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Hateful words were spray-painted on pews and pictures, office doors were kicked in and electronics stolen.

Downstairs, rooms rented by Canada Christian Academy – a small school of fewer than 40 students – suffered a similar fate, losing much-needed computers and cash, and receiving a trail of damage.

They even stole the school’s hot lunch money.

Peel Regional Police are calling it a hate crime, and the church congregation and school community say they are stunned at how such a thing could happen in a quiet, out-of-the-way church tucked into the heart of Peel Village.

“I think there was some anger and some people are upset that somebody would do this in a church,” said Steve Rhodes, chair of the church’s board of directors. “It was a bit of a shock that this could happen.”

Profanity, references to “Satan,” and upside down crosses were among the things spray-painted in white throughout.

In 53 years of existence on Abbey Road, nothing like this has ever happened before, he said.

“We’ve had a bit of outside graffiti over the years, but mostly kids’ stuff,” Rhodes said.

That all changed some time overnight from March 2 to 3.

Police believe the culprits took their time inside the sprawling church, covering every inch of it. The last meeting of the night March 2 ended at 8 p.m. and all was good. When the custodian arrived around 4 a.m. the next day, the break-in was discovered.

The church’s loses have not yet been tallied. The school estimates its own damage and losses around $10,000.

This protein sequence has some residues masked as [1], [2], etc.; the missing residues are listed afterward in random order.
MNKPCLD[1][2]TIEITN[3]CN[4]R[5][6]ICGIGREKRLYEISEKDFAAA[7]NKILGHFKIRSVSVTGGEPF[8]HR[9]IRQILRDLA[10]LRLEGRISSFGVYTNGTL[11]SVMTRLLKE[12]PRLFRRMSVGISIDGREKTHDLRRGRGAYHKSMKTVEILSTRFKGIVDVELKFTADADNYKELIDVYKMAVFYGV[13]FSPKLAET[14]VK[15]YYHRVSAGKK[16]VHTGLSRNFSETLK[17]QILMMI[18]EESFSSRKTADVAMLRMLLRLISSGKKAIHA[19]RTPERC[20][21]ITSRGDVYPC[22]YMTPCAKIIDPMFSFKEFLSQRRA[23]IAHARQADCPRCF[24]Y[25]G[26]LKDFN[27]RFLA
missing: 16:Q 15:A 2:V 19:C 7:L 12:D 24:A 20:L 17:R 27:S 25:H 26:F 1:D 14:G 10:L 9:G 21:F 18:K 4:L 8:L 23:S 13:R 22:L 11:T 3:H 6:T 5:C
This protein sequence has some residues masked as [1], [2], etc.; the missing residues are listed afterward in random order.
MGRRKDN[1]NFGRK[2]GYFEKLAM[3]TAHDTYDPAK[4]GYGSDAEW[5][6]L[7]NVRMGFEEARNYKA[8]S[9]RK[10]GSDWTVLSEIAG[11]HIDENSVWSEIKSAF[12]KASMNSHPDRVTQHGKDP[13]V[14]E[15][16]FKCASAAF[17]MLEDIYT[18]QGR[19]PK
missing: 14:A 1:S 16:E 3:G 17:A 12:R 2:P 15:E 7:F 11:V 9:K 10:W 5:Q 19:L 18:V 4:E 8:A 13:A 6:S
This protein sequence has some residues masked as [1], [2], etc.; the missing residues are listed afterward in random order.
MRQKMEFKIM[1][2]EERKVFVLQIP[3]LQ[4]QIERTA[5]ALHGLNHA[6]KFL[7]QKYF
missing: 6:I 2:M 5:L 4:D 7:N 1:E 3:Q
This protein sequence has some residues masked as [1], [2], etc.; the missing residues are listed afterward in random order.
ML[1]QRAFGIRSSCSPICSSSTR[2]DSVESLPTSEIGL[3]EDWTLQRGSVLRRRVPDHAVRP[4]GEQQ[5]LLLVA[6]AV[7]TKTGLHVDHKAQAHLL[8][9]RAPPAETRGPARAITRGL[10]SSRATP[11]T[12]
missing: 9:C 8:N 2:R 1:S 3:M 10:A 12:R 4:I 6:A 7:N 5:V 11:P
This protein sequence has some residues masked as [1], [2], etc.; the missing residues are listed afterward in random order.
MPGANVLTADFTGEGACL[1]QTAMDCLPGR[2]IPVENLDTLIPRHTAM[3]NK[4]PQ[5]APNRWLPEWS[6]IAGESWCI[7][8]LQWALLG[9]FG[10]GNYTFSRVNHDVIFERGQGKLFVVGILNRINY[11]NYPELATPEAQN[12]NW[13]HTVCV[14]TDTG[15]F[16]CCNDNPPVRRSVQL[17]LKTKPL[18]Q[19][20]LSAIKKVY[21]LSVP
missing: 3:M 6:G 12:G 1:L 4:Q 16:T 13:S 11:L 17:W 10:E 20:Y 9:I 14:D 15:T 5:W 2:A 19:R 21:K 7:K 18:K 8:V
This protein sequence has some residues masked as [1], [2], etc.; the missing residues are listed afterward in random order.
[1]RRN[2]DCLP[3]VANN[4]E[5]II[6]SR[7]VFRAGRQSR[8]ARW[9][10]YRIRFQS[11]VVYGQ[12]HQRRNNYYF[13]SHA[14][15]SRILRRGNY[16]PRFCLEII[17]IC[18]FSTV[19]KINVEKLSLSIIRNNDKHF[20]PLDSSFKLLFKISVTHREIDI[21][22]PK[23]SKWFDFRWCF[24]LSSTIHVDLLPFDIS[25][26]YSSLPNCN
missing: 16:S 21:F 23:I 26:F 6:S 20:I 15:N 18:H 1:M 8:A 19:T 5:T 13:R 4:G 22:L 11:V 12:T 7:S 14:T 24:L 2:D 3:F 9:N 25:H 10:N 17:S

“They stole mainly cash,” said Nick Patro, the school’s resource manager. “We just had computers donated, and they stole two. They took/ruined two flat screen monitors and another computer.”

The small non-profit school has “very limited resources,” and not much money to buy anything new, he said. They depend on donations.

But the vandals managed to take “what little we had of value.”

“They stole field trip money that a school of under 40 students will find hard to replace,” Patro said.

It’s unclear if the Bible can be repaired. The same goes for a 1962 painting of area pioneer Bartley Bull by well-known Canadian artist Dorothy Stevens that was damaged, Rhodes said.

The church lost several items, including a sound system, computers, and a small safe.

The safe contained no cash, but inside were four ledgers containing list of all the marriages and births celebrated in recent years by the congregation, as well as funerals and memorials, all dating back to the early 1960s. Those records exist elsewhere, but not specific to the church, and while of no value to anyone else, it has special meaning to the church.

“We would like to get that back,” Rhodes said.

Church officials are now working with Peel Regional Police experts to improve the security of the building, Rhodes said.

“We’re looking at all sorts of options,” he said.



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